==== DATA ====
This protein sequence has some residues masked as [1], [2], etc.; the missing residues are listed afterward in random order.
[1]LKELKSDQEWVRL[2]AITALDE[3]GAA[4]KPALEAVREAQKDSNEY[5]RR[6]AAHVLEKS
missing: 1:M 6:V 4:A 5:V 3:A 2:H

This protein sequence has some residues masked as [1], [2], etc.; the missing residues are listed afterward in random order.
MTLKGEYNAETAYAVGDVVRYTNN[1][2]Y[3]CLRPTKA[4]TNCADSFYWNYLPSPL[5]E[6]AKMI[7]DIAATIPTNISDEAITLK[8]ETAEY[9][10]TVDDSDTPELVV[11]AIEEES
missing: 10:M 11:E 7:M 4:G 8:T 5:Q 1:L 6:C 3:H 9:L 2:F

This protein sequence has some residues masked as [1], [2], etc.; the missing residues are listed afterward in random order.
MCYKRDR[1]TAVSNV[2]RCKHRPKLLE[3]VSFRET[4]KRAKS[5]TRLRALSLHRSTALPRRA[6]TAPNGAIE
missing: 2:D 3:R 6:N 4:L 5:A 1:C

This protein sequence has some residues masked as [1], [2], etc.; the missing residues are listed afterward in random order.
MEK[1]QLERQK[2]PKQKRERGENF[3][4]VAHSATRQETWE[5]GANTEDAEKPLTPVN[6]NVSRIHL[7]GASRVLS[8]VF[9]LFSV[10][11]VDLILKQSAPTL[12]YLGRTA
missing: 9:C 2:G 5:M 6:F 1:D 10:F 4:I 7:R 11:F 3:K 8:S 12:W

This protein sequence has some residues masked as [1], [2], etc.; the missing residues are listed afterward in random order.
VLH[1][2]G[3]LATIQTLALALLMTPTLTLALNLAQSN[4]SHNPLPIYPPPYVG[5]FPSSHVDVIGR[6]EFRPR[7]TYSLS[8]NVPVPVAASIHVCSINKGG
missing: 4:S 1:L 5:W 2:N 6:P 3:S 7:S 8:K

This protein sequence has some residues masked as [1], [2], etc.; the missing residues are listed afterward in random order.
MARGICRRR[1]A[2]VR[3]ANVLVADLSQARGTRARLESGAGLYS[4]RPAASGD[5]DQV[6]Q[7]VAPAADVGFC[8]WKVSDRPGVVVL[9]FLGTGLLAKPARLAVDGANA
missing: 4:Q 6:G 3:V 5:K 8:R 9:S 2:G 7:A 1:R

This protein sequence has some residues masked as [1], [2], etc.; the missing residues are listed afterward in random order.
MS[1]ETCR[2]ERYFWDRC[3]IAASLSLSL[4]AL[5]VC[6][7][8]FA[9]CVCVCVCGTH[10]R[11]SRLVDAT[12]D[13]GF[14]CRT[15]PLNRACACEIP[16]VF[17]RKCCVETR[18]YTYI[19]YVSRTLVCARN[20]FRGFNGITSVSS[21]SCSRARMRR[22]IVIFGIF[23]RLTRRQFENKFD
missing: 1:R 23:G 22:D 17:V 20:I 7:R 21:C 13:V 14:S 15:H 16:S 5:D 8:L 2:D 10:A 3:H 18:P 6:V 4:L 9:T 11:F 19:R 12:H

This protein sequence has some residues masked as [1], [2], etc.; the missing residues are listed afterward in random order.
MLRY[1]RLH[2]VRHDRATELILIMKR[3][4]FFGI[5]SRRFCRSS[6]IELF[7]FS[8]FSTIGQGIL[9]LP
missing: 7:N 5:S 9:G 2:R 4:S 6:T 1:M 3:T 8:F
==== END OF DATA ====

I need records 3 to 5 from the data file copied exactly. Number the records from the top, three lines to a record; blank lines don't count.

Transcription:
This protein sequence has some residues masked as [1], [2], etc.; the missing residues are listed afterward in random order.
MCYKRDR[1]TAVSNV[2]RCKHRPKLLE[3]VSFRET[4]KRAKS[5]TRLRALSLHRSTALPRRA[6]TAPNGAIE
missing: 2:D 3:R 6:N 4:L 5:A 1:C

This protein sequence has some residues masked as [1], [2], etc.; the missing residues are listed afterward in random order.
MEK[1]QLERQK[2]PKQKRERGENF[3][4]VAHSATRQETWE[5]GANTEDAEKPLTPVN[6]NVSRIHL[7]GASRVLS[8]VF[9]LFSV[10][11]VDLILKQSAPTL[12]YLGRTA
missing: 9:C 2:G 5:M 6:F 1:D 10:F 4:I 7:R 11:F 3:K 8:S 12:W

This protein sequence has some residues masked as [1], [2], etc.; the missing residues are listed afterward in random order.
VLH[1][2]G[3]LATIQTLALALLMTPTLTLALNLAQSN[4]SHNPLPIYPPPYVG[5]FPSSHVDVIGR[6]EFRPR[7]TYSLS[8]NVPVPVAASIHVCSINKGG
missing: 4:S 1:L 5:W 2:N 6:P 3:S 7:S 8:K